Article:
It’s that time again. Time for spinning walls, pulled pork tacos, and “La Cucaracha” on repeat. Cinco de Mayo is on its way, and there are some very important unspoken rules to follow. Here are the top do’s and don’ts of the holiday: 

Don’t Dress Up in Mexican Garb

Body- colorful Mexican sombreros and ponchos lined up outdoors

You can kinda get away with a “Kiss Me, I’m Irish” T-shirt on St. Patrick’s Day, but even that’s pushing it. As a general rule, you should stay away from anything other than authentic cultural dress, and this is especially true on Cinco de Mayo. Those of Hispanic descent use the holiday to celebrate the culture as a whole—not dress up in costume. Burn that fake moustache, don’t purchase a sombrero, and please don’t wear an “Ugly Betty” poncho.

Do Learn Some History 

Let’s start out with the obvious: Cinco de Mayo does not celebrate Mexican independence, but rather, the anniversary of the outnumbered Mexican army defeating the French at the Battle of Puebla. While you’re learning about the country’s history, you may be surprised to learn that the oldest university and oldest city in North America are both found in Mexico, and that chocolate, corn, and tequila originated from the region. That means that tequila hangovers originated from the country, too. Thanks a lot, Mexico.

Don’t Practice Your Spanish

Look, it may be a Mexican holiday, but don’t look like a dope stumbling through your 7th grade Spanish skills. Cut out the por favor, gracias, and hola phrases from your vocabulary. Speak as you normally would, just a little louder over the crowds. Your server and bartender will thank you for not being obnoxious. There is one exception however: There’s nothing wrong with going out to a Mexican restaurant and learning how to properly pronounce special tequila drinks and regional cuisine.

Do Try Authentic Dishes

Photo attribution: By Jon Sullivan [Public domain], via Wikimedia Commons

Photo attribution: By Jon Sullivan [Public domain], via Wikimedia Commons

Cinco de Mayo is the perfect time to sample traditional Mexican spices and flavours. Break out of the usual taco and burrito rut and expand your horizons with some regional dishes. Test out chile rellenos, which originated in Puebla. In this dish, spicy poblano peppers are stuffed with pork and cheese, then coated in egg and cornmeal and fried. You may also want to order a side of corn on the cob, drizzled with lime juice, ancho chili powder, and salty queso fresco. Guacamole is also a must, with smashed avocados, tomatoes, and onions all bathed in lime. If you’re eating bland Mexican food, you’re not doing it right. Your lips should burn from citrus, with a sweetness of onions on the tongue, and lingering heat in the back of your throat.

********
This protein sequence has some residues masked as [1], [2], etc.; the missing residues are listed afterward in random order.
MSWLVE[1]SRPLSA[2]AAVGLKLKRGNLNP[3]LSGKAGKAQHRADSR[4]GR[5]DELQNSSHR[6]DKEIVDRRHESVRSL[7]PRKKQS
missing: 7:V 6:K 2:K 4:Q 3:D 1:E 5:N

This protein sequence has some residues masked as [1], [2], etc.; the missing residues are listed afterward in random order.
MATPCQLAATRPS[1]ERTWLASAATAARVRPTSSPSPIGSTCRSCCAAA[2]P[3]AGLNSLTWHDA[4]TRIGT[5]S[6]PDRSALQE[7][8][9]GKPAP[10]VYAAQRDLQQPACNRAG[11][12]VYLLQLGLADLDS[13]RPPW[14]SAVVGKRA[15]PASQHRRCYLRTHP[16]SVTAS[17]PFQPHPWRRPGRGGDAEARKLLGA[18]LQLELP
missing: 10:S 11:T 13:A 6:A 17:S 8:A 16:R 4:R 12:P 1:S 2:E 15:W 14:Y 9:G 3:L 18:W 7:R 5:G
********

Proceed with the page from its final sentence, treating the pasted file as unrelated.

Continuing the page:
Don’t Be a Hot Mess

Look, you’ll see plenty of people wearing those “One Tequila, Two Tequila, Three Tequila, Floor” tanks, but you don’t have to be the one passed out on the ground. Battles weren’t won by the tipsy. Hold it together.

Do Plan a Trip to Mexico—Later in the Month

Here’s what you need to know about Mexico: Yes, it’s a land of free-flowing cerveza and a raucous good time. However, Mexico doesn’t celebrate Cinco de Mayo like other places. There are celebrations and parades, but it’s much more G-rated than you might expect. That being said, Mexico itself is a party and a half. Clubs are open later, the drinking age is lower, and weather is tropical in the top tourist areas. So plan a trip—just not on the actual holiday.


This Cinco de Mayo, enjoy the best of Mexican culture, without looking like a fool in front of everyone. This is a time for celebrating, not an opportunity to wear a fake moustache.


Do you have any do’s or don’ts for Cinco de Mayo?